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Egypt Traveller
Young female traveller wandering through ancient Karnak Temple in Luxor, Egypt.

This deep understanding of consumers’ needs empowers women, giving them the upper hand in our 21st century human-centric economy.

I grew up in a world where social expectations portrayed women primarily as an eventual caregiver. Girls were supposed to grow up to be good mothers and good housewives. Achieving a successful career, financial independence, and becoming the household’s primary breadwinner were considered either secondary luxuries or outright taboos. Sure, females had access to education, but it was highly dependent on their families’ income level. There were opportunities to work, but women always incurred a significant pay gap from their male counterparts. Ultimately, the expectation was to become wives and mothers.

This superficial view of women, however, did not entirely match reality. Women have always been an integral component of the economy everywhere. They ploughed the fields, worked the factories, staffed successful companies, and some even led family business empires. Mind you, only a few were lucky enough to grow up in an environment where they were truly encouraged to pursue their educational and professional ambitions. The vast majority were pushed to undertake low paying jobs to support their families (and surprisingly often as the sole supporter).

Enter the digital transformation

Since the turn of the century, technology has disrupted most industries. Historically male-dominated sectors such as oil and gas became counterbalanced by the more accessible renewable energy sector, leading to innovative women entrepreneurs like Palestine’s Majd Mashharawi. Remote work platforms like Upwork or Fiverr allow educated females to secure an income stream no matter where they live. YouTube, Facebook, and later Instagram and TikTok, provide a much-needed bridge to the world and, and even serve as a resource to build new skills. And the unprecedented communication flow across the globe has helped shift the culture down a more equitable path. For example, this connectivity empowers many previously financially dependent women to build their own businesses. It also helps stay-at-home moms creatively express their identities, needs, and interests through online communities and business platforms that serve them.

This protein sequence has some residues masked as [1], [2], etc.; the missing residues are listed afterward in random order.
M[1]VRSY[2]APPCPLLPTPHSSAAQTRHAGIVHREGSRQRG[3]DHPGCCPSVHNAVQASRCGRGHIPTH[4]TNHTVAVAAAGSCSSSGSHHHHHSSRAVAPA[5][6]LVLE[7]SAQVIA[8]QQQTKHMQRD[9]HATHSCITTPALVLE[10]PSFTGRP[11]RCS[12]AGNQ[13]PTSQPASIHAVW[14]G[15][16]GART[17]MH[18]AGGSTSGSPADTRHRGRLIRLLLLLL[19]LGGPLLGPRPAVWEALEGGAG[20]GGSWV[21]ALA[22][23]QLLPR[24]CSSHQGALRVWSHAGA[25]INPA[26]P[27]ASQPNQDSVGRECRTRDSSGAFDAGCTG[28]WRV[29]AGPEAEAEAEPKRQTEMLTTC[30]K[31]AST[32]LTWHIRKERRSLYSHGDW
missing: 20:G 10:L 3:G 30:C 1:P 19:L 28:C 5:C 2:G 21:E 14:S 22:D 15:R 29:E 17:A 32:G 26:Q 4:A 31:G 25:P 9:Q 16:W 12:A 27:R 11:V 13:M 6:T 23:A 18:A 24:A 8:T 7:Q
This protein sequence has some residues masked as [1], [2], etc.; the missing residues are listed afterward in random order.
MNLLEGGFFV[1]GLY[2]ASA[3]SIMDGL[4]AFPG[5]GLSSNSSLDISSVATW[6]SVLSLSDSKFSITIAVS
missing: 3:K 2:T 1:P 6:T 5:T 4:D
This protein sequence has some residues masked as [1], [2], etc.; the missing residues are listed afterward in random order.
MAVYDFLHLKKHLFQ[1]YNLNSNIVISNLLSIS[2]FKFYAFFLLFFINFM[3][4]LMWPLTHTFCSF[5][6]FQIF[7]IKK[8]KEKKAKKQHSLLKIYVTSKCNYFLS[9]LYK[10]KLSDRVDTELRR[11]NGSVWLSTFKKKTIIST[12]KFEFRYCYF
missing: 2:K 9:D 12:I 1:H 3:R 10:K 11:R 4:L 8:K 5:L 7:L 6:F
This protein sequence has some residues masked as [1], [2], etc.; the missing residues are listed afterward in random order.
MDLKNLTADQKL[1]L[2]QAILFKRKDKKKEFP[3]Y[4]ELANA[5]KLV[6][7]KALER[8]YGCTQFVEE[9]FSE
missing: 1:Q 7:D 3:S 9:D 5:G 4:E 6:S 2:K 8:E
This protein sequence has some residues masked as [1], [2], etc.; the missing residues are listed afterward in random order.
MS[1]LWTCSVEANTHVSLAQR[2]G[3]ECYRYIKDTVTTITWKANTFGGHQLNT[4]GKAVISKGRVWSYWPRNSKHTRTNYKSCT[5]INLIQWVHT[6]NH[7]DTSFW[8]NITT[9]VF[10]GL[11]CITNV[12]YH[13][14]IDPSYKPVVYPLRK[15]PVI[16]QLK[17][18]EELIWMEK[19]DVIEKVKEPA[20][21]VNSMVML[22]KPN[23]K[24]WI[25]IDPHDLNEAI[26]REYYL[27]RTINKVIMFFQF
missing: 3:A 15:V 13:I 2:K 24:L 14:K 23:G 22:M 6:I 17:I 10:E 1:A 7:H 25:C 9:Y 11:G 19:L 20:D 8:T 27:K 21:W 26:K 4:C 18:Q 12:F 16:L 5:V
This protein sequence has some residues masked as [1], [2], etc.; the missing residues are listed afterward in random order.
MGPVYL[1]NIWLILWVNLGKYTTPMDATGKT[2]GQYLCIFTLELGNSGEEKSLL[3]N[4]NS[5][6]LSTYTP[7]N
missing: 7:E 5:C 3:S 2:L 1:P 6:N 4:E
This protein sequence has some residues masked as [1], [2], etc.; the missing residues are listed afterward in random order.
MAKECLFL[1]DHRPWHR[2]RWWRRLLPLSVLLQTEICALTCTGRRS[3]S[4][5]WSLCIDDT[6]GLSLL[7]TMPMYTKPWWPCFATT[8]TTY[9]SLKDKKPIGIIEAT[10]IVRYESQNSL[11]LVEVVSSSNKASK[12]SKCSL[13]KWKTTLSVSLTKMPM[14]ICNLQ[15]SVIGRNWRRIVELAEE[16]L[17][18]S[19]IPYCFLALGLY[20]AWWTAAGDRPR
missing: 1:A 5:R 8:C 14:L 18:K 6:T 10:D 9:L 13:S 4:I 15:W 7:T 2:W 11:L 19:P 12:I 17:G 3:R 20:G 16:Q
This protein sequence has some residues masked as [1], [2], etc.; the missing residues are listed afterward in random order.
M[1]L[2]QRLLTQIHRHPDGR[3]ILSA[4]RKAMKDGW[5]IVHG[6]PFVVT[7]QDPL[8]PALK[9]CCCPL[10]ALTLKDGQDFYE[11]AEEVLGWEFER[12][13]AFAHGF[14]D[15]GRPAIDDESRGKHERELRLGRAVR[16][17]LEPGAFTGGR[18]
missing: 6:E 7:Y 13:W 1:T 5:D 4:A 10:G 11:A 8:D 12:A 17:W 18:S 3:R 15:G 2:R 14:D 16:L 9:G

Women today have achieved enormous progress in the opportunity to pursue and realize their potential. Now, they can enjoy the drift racing of Noor Dawood, or read about Nora Al-Matroushi training to become an astronaut – two careers that would have been mere dreams for women 20 years ago. Arab women-led brands such as Azza Fahmy, Huda Beauty, and Yeya Couture, have emerged on the global stage and inspired women to follow their passion and break new grounds.

Women are not only half of the potential workforce, but also bring a unique perspective to the table. They are experts on the challenges, habits, and desires of consumers. After all, they are still the mothers, and most often the cooks, and primary caregivers in almost every household in the region; a superpower that is slowly getting recognized by businesses. That’s why specific jobs are becoming dominated by females, like sales, marketing, and customer relations. This deep understanding of consumers’ needs empowers women, giving them the upper hand in our 21st century human-centric economy.

This is a unique point in history we are witnessing. If anything, it makes me hopeful that the years-long effort is materializing to unleash half the society of MENA and ultimately the world. Technology and entrepreneurship are coming together to unleash the power of a highly motivated and empowered next generation of disruptors. But most important of all, we ladies have never been more ready for it.

About the Author

Nouran El Said

Nouran El Said

Co-Founder and Business Development Director of Plug'n'Grow,  Co-Founder of Zon Gardens  
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